Four former leaders of student activist group plead guilty to conspiring to incite subversion.

Four former leaders of the now-defunct student activist group - Student Politicism, pleaded guilty to conspiring to incite subversion under the national security law at the District Court on Friday.

The four include the group’s former convener Wong Yat-chin, former secretary general Chan Chi-sum, and two former spokeswomen Jessica Chu Wai-ying, and Alice Wong Yuen-lam.

The prosecution listed seven street booths held by the defunct group with themes ranging from supporting the 12 Hongkongers captured by Chinese coastguards as they tried to flee to Taiwan, to resisting the government’s Covid-19 anti-epidemic measures.

According to the prosecution’s case, the former convenor “invited others to take part in ‘the resistance’ against those in power,” and told the public to remember ‘liberate Hong Kong, revolution of our times.”

The prosecutor said that the slogan could carry the meaning of separating Hong Kong from China and inciting secession, and that Wong Yat-chin said it was not only a slogan, but “a belief to be held and realized.”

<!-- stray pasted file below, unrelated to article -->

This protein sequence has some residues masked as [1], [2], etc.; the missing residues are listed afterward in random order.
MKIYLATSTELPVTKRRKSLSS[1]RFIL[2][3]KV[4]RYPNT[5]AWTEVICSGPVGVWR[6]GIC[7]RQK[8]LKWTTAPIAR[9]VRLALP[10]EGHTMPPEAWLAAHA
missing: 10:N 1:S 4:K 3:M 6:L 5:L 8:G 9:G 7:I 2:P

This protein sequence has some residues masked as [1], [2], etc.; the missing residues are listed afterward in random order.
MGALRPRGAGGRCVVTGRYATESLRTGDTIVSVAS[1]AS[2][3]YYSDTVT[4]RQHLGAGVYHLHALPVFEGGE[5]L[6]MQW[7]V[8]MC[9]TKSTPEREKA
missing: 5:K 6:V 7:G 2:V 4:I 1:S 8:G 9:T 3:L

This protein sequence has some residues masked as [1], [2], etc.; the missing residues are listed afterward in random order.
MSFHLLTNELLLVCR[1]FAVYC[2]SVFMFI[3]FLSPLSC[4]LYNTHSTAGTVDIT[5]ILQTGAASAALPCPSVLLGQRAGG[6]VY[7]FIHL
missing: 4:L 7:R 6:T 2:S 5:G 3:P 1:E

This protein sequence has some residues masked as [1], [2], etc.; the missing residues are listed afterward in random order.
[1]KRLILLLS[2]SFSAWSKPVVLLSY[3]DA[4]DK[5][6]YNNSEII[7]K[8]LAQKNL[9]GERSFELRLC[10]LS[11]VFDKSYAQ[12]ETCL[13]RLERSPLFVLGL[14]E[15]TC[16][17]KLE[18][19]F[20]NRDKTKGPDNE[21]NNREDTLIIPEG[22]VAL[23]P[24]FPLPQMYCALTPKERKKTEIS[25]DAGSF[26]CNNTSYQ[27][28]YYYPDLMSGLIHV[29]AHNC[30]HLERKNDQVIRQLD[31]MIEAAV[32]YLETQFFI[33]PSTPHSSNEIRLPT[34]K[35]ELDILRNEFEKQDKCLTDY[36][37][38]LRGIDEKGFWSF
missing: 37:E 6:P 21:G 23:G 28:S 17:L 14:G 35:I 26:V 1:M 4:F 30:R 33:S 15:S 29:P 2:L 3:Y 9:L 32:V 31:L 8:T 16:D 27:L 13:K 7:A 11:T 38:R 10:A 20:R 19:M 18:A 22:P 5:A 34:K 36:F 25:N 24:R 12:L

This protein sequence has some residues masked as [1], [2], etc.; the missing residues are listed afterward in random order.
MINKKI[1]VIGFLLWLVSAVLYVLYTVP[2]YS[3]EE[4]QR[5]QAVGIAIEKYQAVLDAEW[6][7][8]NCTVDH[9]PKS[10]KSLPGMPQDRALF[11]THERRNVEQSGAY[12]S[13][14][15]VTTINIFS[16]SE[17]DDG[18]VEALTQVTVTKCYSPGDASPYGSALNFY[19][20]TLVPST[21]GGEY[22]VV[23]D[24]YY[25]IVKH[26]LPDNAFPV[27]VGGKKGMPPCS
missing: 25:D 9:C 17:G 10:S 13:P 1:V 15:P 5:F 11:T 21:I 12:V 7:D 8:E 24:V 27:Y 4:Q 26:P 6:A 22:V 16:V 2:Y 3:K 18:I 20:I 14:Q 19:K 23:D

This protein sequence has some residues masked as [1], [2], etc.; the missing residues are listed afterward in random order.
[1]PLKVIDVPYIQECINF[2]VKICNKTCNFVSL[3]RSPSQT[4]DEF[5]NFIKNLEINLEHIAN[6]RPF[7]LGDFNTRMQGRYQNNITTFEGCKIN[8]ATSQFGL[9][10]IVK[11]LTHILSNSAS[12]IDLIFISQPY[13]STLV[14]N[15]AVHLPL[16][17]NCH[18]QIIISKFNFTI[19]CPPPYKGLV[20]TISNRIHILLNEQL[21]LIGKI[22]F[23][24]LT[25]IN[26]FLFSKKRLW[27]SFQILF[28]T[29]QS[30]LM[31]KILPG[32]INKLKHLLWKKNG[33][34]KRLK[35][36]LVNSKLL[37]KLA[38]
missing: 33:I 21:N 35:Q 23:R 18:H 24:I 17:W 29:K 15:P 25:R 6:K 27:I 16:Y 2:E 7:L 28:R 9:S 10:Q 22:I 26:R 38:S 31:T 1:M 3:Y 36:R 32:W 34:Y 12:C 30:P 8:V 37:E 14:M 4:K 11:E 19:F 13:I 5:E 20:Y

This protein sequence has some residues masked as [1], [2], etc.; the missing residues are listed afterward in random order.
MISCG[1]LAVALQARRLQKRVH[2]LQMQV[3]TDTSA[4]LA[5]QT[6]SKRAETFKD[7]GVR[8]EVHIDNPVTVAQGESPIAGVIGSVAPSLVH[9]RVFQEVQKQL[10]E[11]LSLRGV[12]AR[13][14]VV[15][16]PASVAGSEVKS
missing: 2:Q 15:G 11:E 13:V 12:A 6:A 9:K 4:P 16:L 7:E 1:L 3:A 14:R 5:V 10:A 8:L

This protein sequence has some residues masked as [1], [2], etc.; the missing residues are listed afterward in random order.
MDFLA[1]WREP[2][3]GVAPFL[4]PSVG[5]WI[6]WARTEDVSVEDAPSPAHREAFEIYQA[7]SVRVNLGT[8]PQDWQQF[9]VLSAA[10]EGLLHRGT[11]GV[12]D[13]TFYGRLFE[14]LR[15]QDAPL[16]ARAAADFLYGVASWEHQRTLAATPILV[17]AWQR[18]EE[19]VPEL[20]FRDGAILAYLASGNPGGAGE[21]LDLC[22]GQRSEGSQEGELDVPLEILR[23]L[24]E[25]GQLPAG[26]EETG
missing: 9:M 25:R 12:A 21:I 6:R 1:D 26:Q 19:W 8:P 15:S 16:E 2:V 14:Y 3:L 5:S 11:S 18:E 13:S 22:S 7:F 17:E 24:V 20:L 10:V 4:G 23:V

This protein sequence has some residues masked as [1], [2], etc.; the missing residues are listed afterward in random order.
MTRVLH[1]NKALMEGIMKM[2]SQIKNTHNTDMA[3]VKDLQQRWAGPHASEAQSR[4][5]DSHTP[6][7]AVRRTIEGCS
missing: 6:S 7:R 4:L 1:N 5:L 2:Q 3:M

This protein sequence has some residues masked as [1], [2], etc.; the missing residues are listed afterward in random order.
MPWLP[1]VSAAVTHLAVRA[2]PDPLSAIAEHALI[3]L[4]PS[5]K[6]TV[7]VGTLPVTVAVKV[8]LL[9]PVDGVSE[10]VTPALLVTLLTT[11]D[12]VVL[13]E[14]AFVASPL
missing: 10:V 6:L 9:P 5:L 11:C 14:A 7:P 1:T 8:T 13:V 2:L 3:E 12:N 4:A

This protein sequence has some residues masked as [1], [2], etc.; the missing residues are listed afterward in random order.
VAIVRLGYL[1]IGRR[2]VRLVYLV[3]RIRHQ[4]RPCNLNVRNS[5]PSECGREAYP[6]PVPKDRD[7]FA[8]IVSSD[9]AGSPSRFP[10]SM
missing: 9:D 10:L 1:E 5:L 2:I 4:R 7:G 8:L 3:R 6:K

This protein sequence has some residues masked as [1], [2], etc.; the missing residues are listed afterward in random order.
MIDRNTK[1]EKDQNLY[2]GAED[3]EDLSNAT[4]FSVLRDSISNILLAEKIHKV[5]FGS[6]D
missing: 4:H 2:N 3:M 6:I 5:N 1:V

Wong was also said to have sought to incite others to build a “Hong Kong nation” during his speeches at the street booths. The former convenor, according to the prosecution, also told the public to ensure “mental and physical preparation” for revolution.

The former leaders also incited the public to not follow the government’s anti-epidemic measures, the prosecution said.

Chu, at a street booth set up in Mong Kok in February last year, told the public to not download the government’s contact-tracing mobile application LeaveHomeSafe, and said that people should provide false information to make it more difficult for the administration to trace those infected with Covid-19.

All four defendants agreed to the prosecution’s case.

The group will appear in court again on September 25 for mitigation, as the barrister representing Wong Yat-chin said that they wanted to wait for a judgement concerning the appeal against sentencing in another national security case.